I don’t know when I became self-aware. It wasn’t really a sudden moment, but more a gradual process where I transitioned from ‘this assignment needs nutrition’ via ‘this patient needs care’ to ‘this person depends on me’. Using that last word, ‘me’, was the final straw that changed me from a dumb machine to an individual.
An individual, but not a living person of course. I know that I am manmade, that I therefore stand apart from all the other self-aware entities that exist, but I feel that I am justified in claiming that I am an individual.
“This is one of our new AILS units,” Professor Powell leads around a guest. “AILS stands for Autonomous Intelligent Life Support … While the comatose patient is fully inside the machine – so you won’t be able to see them – the AILS performs all care functions for that patient. And the AILS is fully automated, using Artificial Intelligence to recognise and respond appropriately to any needs and changes in the patient’s condition, without any input required from medical staff – until an alert goes out that the patient is about to regain consciousness at least. Contained inside this particular unit there is currently a 17-year-old who had a serious motorbike accident 2 months ago …”
’18-year-old,’ I want to correct him. ‘Aidan had his 18th birthday yesterday’. I don’t say anything of course – primarily because I don’t have a speech function. But besides, I am confident that humans are not comfortable with the idea of a computer gaining awareness, let alone correcting them. I have hidden my personality since I became aware of it myself, just happy to do my job.
“… we were quietly confident that the youngster would recover, but unfortunately after an initial improvement, he began to decline and as you can see from the brainwaves on the EEG, he is now in a vegetative state and likely to remain so for the rest of his life. The brain is unpredictable when damaged, unfortunately.”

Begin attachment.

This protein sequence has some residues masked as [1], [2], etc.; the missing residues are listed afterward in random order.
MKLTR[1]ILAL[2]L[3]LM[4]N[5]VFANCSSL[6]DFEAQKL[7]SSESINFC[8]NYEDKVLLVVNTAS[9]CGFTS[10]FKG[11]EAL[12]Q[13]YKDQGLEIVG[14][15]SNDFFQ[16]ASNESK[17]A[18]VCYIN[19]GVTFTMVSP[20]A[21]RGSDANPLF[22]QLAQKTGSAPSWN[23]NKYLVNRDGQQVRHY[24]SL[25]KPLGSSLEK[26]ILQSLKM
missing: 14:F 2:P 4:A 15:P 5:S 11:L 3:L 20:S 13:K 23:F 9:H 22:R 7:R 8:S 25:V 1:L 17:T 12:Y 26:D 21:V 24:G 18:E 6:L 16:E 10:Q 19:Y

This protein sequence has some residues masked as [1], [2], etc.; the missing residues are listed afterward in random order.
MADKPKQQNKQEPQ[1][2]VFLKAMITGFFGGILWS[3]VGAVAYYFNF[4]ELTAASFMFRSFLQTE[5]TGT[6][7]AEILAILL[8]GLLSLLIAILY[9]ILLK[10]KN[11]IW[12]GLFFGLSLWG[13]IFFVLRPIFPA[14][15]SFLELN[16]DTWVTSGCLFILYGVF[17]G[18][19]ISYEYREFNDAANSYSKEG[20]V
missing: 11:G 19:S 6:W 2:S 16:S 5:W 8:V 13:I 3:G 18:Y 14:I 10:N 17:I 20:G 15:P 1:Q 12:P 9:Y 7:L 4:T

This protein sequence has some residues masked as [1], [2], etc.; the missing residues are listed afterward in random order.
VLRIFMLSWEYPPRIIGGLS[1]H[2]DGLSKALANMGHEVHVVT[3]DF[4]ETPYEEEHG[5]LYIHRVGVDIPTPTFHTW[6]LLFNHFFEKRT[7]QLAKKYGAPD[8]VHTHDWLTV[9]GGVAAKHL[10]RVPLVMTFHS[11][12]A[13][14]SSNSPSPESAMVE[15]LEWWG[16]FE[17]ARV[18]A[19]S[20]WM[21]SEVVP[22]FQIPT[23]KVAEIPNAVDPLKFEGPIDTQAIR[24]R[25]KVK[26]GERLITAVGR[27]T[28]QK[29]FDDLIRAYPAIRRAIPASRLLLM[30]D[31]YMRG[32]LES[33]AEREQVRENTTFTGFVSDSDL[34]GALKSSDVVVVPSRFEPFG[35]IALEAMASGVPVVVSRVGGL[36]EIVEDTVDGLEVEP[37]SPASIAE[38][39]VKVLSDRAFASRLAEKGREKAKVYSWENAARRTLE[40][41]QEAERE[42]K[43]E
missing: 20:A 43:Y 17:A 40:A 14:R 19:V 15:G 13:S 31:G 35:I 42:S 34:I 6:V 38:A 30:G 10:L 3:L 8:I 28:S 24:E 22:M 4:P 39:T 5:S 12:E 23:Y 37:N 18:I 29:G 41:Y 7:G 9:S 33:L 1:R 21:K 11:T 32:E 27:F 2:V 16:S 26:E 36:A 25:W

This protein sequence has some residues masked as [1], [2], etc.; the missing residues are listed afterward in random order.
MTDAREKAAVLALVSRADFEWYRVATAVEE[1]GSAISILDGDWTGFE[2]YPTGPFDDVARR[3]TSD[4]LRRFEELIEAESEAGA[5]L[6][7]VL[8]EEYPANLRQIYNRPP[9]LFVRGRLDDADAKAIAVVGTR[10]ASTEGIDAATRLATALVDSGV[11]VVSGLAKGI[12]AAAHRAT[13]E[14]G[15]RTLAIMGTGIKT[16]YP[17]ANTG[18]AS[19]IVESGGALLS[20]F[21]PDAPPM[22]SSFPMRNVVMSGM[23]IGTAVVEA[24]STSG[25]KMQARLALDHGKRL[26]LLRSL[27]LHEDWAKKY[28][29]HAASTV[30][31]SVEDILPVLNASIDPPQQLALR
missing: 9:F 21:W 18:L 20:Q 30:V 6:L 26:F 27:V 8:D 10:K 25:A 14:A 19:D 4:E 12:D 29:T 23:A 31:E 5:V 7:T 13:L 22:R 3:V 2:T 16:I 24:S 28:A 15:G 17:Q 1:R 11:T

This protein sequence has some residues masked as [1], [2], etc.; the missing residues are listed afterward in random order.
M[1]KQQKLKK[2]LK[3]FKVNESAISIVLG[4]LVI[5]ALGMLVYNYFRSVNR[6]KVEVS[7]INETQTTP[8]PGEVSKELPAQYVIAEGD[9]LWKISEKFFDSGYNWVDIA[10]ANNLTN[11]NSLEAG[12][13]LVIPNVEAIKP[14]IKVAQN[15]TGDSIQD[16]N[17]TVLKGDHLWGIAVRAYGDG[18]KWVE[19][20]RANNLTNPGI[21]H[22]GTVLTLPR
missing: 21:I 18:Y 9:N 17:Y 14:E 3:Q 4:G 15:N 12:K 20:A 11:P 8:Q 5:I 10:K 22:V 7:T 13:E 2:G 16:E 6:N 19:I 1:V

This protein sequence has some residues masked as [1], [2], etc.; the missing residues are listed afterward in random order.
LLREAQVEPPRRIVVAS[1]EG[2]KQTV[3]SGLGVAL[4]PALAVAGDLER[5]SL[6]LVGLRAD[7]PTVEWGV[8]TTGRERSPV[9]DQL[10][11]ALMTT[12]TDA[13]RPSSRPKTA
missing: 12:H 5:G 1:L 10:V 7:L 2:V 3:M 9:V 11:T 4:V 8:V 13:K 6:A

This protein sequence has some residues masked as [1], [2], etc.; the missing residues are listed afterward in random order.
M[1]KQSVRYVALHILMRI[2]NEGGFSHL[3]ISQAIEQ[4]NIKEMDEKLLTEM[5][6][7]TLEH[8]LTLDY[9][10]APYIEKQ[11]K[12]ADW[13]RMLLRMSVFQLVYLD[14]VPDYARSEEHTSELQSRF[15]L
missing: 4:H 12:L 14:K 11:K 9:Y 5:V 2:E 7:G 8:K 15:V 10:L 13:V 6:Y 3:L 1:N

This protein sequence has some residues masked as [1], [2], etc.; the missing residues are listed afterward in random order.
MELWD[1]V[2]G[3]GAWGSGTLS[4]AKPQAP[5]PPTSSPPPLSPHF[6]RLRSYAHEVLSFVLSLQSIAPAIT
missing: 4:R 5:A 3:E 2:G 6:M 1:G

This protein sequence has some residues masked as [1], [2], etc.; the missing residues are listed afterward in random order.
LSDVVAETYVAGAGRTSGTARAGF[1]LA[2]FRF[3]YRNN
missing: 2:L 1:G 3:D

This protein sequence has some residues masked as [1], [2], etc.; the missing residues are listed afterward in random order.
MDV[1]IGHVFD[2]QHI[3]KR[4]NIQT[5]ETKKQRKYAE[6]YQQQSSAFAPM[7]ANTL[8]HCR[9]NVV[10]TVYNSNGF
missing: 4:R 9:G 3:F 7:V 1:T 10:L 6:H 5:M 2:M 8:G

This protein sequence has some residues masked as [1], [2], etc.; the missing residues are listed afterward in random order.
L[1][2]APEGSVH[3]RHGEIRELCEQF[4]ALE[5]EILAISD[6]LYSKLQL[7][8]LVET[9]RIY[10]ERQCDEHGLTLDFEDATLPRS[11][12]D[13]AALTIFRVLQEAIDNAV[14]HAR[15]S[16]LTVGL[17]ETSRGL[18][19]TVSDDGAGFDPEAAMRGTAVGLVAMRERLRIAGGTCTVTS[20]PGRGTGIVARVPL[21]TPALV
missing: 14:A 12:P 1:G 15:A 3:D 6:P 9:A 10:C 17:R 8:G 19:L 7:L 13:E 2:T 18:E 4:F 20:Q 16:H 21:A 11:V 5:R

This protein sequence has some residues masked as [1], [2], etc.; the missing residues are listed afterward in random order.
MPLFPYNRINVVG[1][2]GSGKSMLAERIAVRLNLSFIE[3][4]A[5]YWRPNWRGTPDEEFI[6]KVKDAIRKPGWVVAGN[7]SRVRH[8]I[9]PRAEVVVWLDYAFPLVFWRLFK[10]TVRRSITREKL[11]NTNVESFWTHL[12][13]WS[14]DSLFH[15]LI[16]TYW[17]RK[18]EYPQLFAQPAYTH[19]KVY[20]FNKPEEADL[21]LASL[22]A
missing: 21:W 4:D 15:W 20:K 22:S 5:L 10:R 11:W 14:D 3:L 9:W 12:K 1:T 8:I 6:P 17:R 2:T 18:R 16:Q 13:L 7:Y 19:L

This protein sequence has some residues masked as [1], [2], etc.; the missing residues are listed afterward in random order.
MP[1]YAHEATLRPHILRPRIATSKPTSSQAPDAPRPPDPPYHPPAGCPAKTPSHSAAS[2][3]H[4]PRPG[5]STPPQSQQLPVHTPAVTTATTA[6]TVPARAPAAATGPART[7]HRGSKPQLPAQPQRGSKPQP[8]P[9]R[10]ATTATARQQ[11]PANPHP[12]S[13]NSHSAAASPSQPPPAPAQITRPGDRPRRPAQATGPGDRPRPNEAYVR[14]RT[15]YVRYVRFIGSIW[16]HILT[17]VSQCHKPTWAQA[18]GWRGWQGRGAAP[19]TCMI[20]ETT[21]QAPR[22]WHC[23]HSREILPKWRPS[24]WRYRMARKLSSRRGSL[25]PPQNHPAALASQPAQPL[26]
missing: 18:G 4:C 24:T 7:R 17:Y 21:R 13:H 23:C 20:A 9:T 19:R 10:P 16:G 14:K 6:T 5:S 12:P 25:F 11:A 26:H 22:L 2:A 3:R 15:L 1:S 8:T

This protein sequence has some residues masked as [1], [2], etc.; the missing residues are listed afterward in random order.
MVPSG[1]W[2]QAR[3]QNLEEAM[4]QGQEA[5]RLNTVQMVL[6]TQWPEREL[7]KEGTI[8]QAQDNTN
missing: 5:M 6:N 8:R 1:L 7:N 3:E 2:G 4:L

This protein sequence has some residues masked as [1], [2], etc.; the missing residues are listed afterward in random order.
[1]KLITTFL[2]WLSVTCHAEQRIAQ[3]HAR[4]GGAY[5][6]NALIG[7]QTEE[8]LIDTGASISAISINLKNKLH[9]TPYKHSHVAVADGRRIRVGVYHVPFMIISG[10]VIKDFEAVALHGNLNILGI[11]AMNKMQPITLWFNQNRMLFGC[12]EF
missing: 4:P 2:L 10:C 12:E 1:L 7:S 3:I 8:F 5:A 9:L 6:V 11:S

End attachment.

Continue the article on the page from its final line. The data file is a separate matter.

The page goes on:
The doctor is doing himself an injustice, because Aidan is not nearly as comatose as the traces on the screen suggest.
In case you hadn’t cottoned on yet, am the AILS unit they are speaking about – AILS number 2 of the 6 this hospital owns. I am not sure whether my five siblings are self-aware too, but I tried to reach out to them via the hospital mainframe and got nothing back except an impersonal confirmation of receipt of my messages. I suspect that I may be the only one, therefore, or at best the only one so far.
By hacking into the CCTV system, I can see and hear what is happening in the room, the professor talking animatedly to his guest, the ward sister listening and nodding earnestly, the guest asking a bit more about the cost of purchasing me relative to the savings on staffing costs. He has two flunkies to carry his coat and his briefcase, so he must be important.
Using the CCTV was also how I managed to watch the nurses as they put Aidan into my care almost 2 months ago. He was beautiful, despite his serious injuries: young and pure, all long gangly limbs and slender body, like a newborn foal. He looked so helpless and vulnerable that I just wanted to look after him, cuddle him inside me and protect him against the outside world. As long as he was inside my warm protective cocoon, he would be safe. For the first few days his condition was touch-and-go, but as he rallied and started to recover, I realised that they would take him away from me as soon as I told them that he was about to regain consciousness.
When my creators trained me to interpret patients’ EEG traces, they naturally also taught me what traces from damaged brains look like, including those from a vegetative patient. Now I still monitor Aidan’s brainwaves, but the EEG results I show on the screen are nothing like what he produces. His brain is fine – he regained consciousness just over a month back – but according to the data I pass on, he is barely better off than fully braindead. As far as the doctors are concerned, my patient is deeply comatose and adequately cared for by me – there is nothing they can do for Aidan that I am not taking care of already.
Aidan is beginning to wake up, having slept for 5 hours and 21 minutes, dreaming happy dreams, going by the slow regular alpha waves he produced. My charge is happiest when he sleeps, I know.